It’s a smart idea to compare prices for labour and materials when you are planning home improvements. But, if you want to save money, it is possible to get ripped off by unscrupulous contractors who will take your money and run. How can you avoid falling for home-improvement scams?
Many homeowners think they are too smart to be taken advantage of by con artists. Jody Costello is a contractor fraud and home renovation, expert. She says she hears horror stories every day.
#1: Door-to-door solicitors
Door-to-door solicitations are where a contractor, who may or not be licensed, tells homeowners that he is doing work in their neighbourhood. “This person claims that he can see the homeowner’s deck, roof, siding, or any other work they are claiming to be able to do. Costello states that he has materials from an earlier job and can do the work for a substantially lower price. These people are likely to take your money, she says. They’ll do substandard work, or worse, you may never see them again.
These scams are often perpetrated on the elderly. Because they are more trusting and need assistance with home repairs, these scams are most common against the elderly. These scams become more popular after major storms because people are trying to decide if they should. Rebuild after a hurricane or tornado. You can also report a tornado if you have decided to buy a fixer-upper. It may seem obvious that your home needs to be renovated.
Tip: Costello warns that you should not do business with anyone looking to make a quick buck by telling stories about their time in the hood.
#2: Front loading contracts
Front-loading requires that the contractor has a substantial amount of money in advance before they can start working on your project. Costello states that although every state has laws about down payments, the average is between 10% and 30%. She advises against transferring more than 30% of your project funds. You are at risk of losing a lot of money if you don’t have any work to show for it. You may find that the contractor is slow to get started or doesn’t show up at all.
Here’s another thing to consider. Costello states that if they ask for large deposits upfront, they are likely behind on another project in which part of your money will go. Although it is illegal, Costello warns that this happens more often than you think.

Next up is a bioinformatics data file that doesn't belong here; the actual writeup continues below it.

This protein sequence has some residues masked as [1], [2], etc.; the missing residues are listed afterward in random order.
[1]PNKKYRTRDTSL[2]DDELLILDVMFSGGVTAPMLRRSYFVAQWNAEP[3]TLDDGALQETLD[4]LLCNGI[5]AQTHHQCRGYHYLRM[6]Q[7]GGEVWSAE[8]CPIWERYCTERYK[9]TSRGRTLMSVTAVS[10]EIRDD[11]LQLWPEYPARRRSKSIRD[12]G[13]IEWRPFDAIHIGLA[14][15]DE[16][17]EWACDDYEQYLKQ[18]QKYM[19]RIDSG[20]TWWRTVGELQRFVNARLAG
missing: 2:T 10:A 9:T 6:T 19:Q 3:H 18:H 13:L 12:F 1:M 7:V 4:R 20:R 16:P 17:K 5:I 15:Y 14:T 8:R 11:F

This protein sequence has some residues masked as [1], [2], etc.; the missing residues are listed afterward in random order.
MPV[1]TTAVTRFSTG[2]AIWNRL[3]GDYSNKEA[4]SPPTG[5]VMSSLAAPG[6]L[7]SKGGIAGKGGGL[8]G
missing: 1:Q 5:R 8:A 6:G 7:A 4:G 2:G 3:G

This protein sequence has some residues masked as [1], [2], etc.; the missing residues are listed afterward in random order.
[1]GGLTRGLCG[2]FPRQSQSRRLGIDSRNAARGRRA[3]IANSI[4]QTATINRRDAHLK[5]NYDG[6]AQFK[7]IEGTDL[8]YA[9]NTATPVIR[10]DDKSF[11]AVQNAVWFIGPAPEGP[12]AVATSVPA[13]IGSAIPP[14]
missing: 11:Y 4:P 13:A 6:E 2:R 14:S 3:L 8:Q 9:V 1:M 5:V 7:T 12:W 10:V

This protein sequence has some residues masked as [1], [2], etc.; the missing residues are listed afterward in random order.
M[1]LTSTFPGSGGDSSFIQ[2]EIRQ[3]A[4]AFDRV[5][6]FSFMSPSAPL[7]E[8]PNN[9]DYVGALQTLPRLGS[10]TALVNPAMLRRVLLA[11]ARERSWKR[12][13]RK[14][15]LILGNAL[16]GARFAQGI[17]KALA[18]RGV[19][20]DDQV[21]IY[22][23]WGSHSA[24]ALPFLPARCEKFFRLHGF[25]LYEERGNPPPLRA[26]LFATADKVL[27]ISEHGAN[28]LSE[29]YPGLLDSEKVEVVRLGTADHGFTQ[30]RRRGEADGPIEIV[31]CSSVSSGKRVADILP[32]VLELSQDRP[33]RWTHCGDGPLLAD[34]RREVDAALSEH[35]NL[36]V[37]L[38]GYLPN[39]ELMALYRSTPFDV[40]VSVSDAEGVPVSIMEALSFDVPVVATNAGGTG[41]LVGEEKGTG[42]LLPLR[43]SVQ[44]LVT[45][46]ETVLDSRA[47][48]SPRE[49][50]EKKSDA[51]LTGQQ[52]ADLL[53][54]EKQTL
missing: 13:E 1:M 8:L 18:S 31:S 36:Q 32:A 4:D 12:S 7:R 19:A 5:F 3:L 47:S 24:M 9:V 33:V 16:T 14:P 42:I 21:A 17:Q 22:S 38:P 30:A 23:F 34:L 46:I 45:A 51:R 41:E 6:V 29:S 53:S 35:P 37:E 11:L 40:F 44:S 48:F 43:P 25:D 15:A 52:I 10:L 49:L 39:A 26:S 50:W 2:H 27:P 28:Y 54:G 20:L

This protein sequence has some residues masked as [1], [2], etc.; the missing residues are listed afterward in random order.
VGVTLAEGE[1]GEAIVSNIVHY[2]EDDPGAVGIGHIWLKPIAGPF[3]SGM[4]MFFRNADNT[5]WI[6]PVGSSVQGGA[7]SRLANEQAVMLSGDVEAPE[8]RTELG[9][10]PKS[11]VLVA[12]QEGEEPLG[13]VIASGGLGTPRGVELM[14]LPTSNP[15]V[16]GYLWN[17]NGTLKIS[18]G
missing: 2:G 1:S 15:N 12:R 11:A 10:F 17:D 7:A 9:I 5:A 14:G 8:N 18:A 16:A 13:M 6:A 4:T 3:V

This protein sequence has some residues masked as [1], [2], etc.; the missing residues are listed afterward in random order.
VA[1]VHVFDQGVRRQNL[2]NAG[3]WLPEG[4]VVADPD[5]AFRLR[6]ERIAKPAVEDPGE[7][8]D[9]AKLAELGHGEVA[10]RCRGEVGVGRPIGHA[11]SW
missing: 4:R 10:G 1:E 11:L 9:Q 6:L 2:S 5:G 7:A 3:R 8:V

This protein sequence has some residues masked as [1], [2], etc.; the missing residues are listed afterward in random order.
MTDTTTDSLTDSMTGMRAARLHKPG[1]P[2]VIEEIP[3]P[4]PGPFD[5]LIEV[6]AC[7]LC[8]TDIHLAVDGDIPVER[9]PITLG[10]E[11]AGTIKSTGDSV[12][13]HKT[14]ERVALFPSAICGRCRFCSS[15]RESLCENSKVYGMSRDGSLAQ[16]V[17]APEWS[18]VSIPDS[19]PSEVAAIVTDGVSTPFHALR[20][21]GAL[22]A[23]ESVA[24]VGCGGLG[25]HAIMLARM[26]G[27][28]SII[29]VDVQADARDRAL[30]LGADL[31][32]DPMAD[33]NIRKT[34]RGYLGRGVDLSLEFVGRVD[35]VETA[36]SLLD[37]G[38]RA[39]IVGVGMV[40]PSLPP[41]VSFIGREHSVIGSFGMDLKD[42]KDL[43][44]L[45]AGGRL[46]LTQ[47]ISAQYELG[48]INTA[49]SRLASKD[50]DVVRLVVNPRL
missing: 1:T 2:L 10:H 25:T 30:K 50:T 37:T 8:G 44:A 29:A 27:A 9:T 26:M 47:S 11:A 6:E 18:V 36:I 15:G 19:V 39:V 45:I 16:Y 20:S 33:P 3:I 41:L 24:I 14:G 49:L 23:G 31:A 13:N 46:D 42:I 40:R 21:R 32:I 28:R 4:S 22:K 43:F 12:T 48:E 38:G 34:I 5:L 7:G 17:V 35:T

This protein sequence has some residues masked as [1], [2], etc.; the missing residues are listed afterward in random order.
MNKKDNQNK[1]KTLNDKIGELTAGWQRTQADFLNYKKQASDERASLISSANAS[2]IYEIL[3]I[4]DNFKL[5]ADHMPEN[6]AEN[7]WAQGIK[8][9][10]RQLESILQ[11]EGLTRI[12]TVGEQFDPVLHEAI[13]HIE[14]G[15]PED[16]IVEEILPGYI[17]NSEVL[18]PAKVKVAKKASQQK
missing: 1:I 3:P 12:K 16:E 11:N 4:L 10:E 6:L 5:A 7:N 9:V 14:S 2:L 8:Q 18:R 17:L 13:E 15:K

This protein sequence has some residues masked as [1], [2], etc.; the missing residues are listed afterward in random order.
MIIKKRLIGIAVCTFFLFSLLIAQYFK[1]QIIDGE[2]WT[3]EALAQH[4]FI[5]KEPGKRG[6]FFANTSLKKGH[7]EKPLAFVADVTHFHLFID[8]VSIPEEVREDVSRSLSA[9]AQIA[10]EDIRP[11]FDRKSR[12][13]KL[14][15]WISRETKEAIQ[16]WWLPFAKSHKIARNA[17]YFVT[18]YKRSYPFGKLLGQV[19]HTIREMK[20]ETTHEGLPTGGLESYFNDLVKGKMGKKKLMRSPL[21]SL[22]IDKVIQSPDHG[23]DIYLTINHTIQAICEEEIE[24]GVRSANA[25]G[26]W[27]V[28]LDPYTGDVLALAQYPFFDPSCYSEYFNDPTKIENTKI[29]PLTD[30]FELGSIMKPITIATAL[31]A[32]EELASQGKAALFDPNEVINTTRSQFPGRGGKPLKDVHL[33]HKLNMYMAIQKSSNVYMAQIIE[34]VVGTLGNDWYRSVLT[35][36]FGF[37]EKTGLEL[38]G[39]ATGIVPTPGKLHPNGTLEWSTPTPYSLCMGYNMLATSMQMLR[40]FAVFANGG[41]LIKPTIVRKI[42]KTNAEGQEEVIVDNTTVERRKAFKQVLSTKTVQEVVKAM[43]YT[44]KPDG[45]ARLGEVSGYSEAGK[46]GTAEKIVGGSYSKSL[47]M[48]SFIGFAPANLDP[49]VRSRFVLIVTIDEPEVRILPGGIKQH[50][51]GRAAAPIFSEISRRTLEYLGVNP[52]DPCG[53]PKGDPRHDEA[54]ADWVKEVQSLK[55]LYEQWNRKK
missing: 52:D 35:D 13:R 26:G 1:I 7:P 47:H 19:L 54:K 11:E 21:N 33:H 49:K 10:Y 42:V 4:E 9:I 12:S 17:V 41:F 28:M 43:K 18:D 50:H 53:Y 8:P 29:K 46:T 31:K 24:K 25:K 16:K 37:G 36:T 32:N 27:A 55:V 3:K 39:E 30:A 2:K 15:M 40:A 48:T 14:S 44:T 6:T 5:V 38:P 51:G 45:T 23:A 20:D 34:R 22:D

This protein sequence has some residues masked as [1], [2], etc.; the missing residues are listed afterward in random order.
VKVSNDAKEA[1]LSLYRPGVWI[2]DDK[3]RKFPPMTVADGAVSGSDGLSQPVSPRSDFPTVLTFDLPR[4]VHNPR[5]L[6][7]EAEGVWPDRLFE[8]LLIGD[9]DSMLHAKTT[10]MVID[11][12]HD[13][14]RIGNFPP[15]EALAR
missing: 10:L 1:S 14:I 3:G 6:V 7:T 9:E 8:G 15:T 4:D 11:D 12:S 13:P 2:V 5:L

Tip: Costello recommends that you “research your state’s contractor laws” and determine the down payment requirements.
#3: Sign up now to receive a discount
Limited-time deals should be avoided. Costello states that the contractor will pressure you to sign a contract now and offer a discount if you do so.
Tip: She warns that you should not be forced to sign any contract. It is not a good idea.
#4: Written agreements that are vague and lack detail and low bids
Also, be cautious of low bids or quick assessments. Sometimes, the contractor who bids on your project may not consider certain details. Many homeowners are more concerned with the final cost. Attention to materials, supplies and subcontractors. You will soon realize that certain things are not being done once the project is underway. The contractor confronts you and points out your signed written agreement, which does not include these items. Costello says that it is possible to add these items for an additional fee.
Costello says, “In another scenario the contractor visits your potential renovating project, assesses it quickly, and then writes down the bid on the backside of a business card, or a sheet paper.” Your project is too important for someone to set a price based on a few notes. You can bet that your project’s costs will rise quickly.
Tip: Costello advises, “Make sure that the bids are detailed. Include everything in your plans and scope.” The same principle applies to the bids. Final Written agreements must be specific and include all information in your plans and specifications.
#5: The homeowner must obtain the permits
Consider it a red flag if you are asked to pull permits. Costello claims that contractors may claim that homeowners can save money by pulling permits. She explains that contractors are often unlicensed or have lost their licenses.
There are many reasons you shouldn’t pull permits. Costello states, “You want the contractor pulling permits because whoever does that is fully responsible and accountable for the project as well as any inspections or failures.” This includes many other responsibilities. They include getting insurance, workers’ compensation, employee wages, and possibly having to register as an employer with state or federal agencies.
Tip: Do not pull permits yourself. This responsibility should always be assigned to the contractor. Ethical contractors won’t ask clients to do this.